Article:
Major Religions
Cultural Geography
Mr. Naumann
Some would say that Jesus was the founder
of Christianity since the religion is based
on his teachings. Others would claim that Jesus didn't intend to start
a new religion, but rather to get Jews to practice Judaism faithfully.
Jesus practiced the Jewish religion in which he was raised. He
called the Jews of that time to live the "spirit" of the Law,
rather than the "letter" of the law. The people who claim that
Jesus didn't intend to start a new religion would claim that
Christianity was founded by Jesus' Apostles after his
crucifixion. It is often stated that Christianity began about the
year 30 A.D with the death and resurrection (according to
Christian belief) of Jesus. Christianity began in Palestine--in
the Middle East where Israel and Jordan are today, and spread to Asia Minor, Greece, Rome, and,
after it was accepted by the Roman emperor Constantine, eventually to all of the Roman Empire.
Today, there are Christians in all parts of the world: Europe, Western Hemisphere, Australia, with
sizeable numbers in Africa and some in Asia. Today, there are approximately 1,644,396,500
Christians in the world. Of these, Roman Catholics number about 926,194,600; Eastern Orthodox
number about 160,063,500; and other Christians number about 558,138,400.
CONCEPT OF GOD: Christianity is monotheistic, believing in one God. That God is seen as a
Trinity: one God, but in three persons. The persons of the Trinity are the Father [creator], Son
[redeemer], and Holy Spirit (Holy Ghost) [sustainer or nurturer]. The reality of three persons in
one being is completely beyond the experience or comprehension of human beings. Most Christian
denominations explain that this reality is a mystery beyond human understanding and must be
accepted on faith. Jesus is accepted by most Christian denominations as both human and God: the
Son, or second person of the Trinity. The God of the Christians is a personal God who is believed
to desire an intimate, personal relationship with his followers. This is accomplished, according to
Christian belief, when believers accept God [how this happens may differ among the
denominations] and receive the Holy Spirit within themselves.
SACRED WRITINGS: The scriptures are the Old Testament [the Hebrew scriptures] plus the
New Testament which contains four Gospels, The Acts of the Apostles, letters to the early
churches, and the book of Revelations. The New Testament tells about the life of Jesus and a New
Covenant with all people through Jesus.
IMPORTANT LEADERS: John the Baptist [prepared the way for Jesus], the Apostles
[excluding Judas Iscariot and including Paul], and the four Gospel writers [Matthew, Mark, Luke,
and John] are among the early important leaders. Notable among the early leaders are St. Peter,
who was the first leader [Catholics believe him to have been the first Pope], and St. Paul, who
spread the faith to the Gentiles [non-Jews].
Other important Christian leaders were St. Augustine, St. Francis of Assisi, St. Thomas
Aquinas, Martin Luther, John Calvin, John Knox, John Wesley, Pope John XXIII, and Dr. Martin
Luther King, Jr. A great 20th century Christian by her example is Mother Teresa
of Calcutta. Students are encouraged to read more about these people,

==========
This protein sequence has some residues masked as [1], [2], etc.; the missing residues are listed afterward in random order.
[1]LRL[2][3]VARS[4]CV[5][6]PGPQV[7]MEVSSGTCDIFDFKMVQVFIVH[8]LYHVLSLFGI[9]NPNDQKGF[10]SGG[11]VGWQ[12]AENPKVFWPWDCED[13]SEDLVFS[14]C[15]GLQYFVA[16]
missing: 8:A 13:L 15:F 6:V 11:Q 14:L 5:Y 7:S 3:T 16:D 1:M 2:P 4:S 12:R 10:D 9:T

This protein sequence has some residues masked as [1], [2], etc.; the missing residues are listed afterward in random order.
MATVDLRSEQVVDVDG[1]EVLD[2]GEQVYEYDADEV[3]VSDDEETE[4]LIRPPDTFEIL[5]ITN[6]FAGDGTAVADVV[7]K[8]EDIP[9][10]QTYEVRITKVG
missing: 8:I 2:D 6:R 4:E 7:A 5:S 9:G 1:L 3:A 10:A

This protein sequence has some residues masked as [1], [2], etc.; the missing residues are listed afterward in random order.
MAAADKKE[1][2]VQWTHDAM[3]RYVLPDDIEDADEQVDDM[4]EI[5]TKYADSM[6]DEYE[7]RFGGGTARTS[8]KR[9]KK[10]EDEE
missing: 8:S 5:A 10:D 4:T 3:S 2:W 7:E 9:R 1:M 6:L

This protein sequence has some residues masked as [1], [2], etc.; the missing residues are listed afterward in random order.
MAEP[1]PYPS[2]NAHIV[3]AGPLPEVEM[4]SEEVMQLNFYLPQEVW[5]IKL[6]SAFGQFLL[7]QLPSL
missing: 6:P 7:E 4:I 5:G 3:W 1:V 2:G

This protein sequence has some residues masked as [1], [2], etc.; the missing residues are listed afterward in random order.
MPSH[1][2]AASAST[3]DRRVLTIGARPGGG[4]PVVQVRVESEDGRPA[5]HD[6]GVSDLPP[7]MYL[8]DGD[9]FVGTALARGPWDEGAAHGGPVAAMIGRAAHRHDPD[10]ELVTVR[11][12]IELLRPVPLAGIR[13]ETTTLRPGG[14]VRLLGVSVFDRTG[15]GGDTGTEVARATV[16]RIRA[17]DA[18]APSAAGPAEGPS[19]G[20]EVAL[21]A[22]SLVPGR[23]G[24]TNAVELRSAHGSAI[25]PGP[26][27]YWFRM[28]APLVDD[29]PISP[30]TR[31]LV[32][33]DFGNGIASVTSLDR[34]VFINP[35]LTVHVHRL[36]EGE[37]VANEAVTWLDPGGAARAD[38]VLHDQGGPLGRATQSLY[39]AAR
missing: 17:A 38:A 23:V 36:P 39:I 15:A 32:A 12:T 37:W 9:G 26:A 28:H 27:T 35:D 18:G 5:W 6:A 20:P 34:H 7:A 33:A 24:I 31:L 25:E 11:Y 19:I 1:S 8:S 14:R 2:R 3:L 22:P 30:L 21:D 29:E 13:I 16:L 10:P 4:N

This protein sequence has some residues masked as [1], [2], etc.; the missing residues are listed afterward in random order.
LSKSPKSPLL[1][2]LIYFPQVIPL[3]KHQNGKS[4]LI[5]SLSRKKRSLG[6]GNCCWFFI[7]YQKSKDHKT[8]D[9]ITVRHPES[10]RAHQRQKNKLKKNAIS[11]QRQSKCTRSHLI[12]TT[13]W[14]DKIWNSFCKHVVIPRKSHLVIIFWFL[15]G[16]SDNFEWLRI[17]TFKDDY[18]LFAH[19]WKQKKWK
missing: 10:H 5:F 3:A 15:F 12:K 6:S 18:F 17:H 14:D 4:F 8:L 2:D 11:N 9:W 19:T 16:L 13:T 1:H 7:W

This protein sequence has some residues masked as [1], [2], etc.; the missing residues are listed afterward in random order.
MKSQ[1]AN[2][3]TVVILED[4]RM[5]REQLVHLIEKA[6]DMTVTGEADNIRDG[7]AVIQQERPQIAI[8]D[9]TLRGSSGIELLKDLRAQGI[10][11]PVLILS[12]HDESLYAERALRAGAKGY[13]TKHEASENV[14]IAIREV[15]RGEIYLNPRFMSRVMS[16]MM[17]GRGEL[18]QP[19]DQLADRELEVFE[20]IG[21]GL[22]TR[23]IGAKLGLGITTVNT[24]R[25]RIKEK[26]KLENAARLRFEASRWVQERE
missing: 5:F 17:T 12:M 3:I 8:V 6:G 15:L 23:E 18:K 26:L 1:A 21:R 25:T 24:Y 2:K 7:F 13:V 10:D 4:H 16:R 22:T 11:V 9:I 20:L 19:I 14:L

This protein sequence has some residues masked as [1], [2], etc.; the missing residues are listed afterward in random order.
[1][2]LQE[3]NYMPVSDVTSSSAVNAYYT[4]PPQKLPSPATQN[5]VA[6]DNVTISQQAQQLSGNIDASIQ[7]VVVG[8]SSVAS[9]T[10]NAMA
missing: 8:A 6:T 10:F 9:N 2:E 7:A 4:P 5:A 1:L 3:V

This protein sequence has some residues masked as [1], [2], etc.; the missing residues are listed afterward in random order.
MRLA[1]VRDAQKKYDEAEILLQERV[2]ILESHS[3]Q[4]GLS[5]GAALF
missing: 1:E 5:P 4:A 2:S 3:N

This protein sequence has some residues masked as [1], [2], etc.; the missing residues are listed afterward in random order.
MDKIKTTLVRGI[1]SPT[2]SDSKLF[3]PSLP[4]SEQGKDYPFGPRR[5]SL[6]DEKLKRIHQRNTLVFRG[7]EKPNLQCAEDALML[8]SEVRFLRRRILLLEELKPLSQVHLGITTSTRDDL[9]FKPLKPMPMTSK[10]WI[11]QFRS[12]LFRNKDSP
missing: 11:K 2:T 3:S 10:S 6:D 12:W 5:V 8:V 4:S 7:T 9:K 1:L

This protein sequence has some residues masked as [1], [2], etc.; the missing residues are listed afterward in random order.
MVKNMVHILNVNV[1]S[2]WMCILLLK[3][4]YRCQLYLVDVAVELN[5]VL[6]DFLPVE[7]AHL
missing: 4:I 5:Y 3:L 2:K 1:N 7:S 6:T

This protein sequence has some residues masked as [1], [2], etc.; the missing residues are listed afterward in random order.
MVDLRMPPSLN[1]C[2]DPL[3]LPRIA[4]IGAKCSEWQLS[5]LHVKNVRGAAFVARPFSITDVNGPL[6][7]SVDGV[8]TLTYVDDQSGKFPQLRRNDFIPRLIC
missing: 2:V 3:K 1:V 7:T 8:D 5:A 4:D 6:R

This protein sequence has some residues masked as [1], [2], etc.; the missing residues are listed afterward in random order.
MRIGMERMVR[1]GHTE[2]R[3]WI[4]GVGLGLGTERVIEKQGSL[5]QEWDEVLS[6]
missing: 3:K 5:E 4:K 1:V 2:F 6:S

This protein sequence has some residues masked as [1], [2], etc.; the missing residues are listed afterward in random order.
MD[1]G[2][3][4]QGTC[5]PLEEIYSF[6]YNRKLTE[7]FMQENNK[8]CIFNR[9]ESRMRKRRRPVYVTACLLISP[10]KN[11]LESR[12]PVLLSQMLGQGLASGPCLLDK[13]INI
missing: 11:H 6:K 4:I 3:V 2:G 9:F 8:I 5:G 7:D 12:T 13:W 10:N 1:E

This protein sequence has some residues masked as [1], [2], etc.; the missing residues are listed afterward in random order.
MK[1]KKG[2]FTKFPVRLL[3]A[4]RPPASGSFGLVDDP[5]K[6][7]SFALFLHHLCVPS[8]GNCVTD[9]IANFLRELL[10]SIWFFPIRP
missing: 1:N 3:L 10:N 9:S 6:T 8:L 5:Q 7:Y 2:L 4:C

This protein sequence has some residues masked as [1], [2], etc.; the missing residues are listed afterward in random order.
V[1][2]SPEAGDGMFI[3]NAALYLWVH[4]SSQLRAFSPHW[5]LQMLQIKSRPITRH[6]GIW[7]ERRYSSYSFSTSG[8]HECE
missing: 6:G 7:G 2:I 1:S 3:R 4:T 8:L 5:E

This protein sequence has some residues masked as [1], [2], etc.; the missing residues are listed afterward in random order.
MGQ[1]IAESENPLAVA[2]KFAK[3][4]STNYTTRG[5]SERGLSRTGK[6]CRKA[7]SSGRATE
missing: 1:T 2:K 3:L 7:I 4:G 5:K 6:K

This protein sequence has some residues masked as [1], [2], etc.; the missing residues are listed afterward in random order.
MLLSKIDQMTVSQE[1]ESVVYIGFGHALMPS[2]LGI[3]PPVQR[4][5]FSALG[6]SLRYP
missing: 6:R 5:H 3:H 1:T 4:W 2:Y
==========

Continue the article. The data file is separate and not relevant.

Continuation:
particularly the 20th century ones: Mother Teresa, Pope John XXIII, and
Dr. Martin Luther King, Jr.
MAJOR SUBDIVISIONS: The many Christian denominations may be
divided into four categories. Each denomination has its own history and
perspective. Any attempt to catagorize or explain the divisions in
Christianity would be nearly impossible. This explanation as an attempt to
simplify what seems very confusing. The four categories are: the Roman
Catholic Church, Eastern Orthodox churches, Protestant churches, and
separate, non-protestant churches.
As with most religions, the early unity of Christianity was split by disagreements about the
meaning of scripture, the practice of the faith, and the governance of the Church. The first major
split came in 1054 A.D. when the church of the Byzantine Empire separated from the main body
of the Church. The disagreement was about the leadership of the Church. The Patriarch of
Constantinople refused to accept the Pope in Rome as the absolute ruler of the Church. Basically,
the Latin-speaking churches followed the Pope and formed the Roman Catholic Church, while the
Greek-speaking churches became known as the Eastern Orthodox Church. In the Eastern
Orthodox Church, no bishop is considered to have authority over any other bishop. In the Eastern
Orthodox Churches, the language of each nationality became the language of that branch of the
Eastern Orthodox Church. The use of national languages didn't happen in the Roman Catholic
Church until the 1960's after the Vatican II council. These two branches remain quite close in their
theology, but differ on the subjects of authority and the marriage of priests. The Roman Catholic
Church teaches that the Pope is the absolute ruler, above all other bishops, and can speak infallibly
on matters of faith and morals. In fact, Popes rarely speak with infallible authority: it may happen
only a few times in a century.
In the Roman Catholic Church before the year 1517, most people who differed significantly
with the teachings of the leadership in Rome were branded as heretics [one who teaches or believes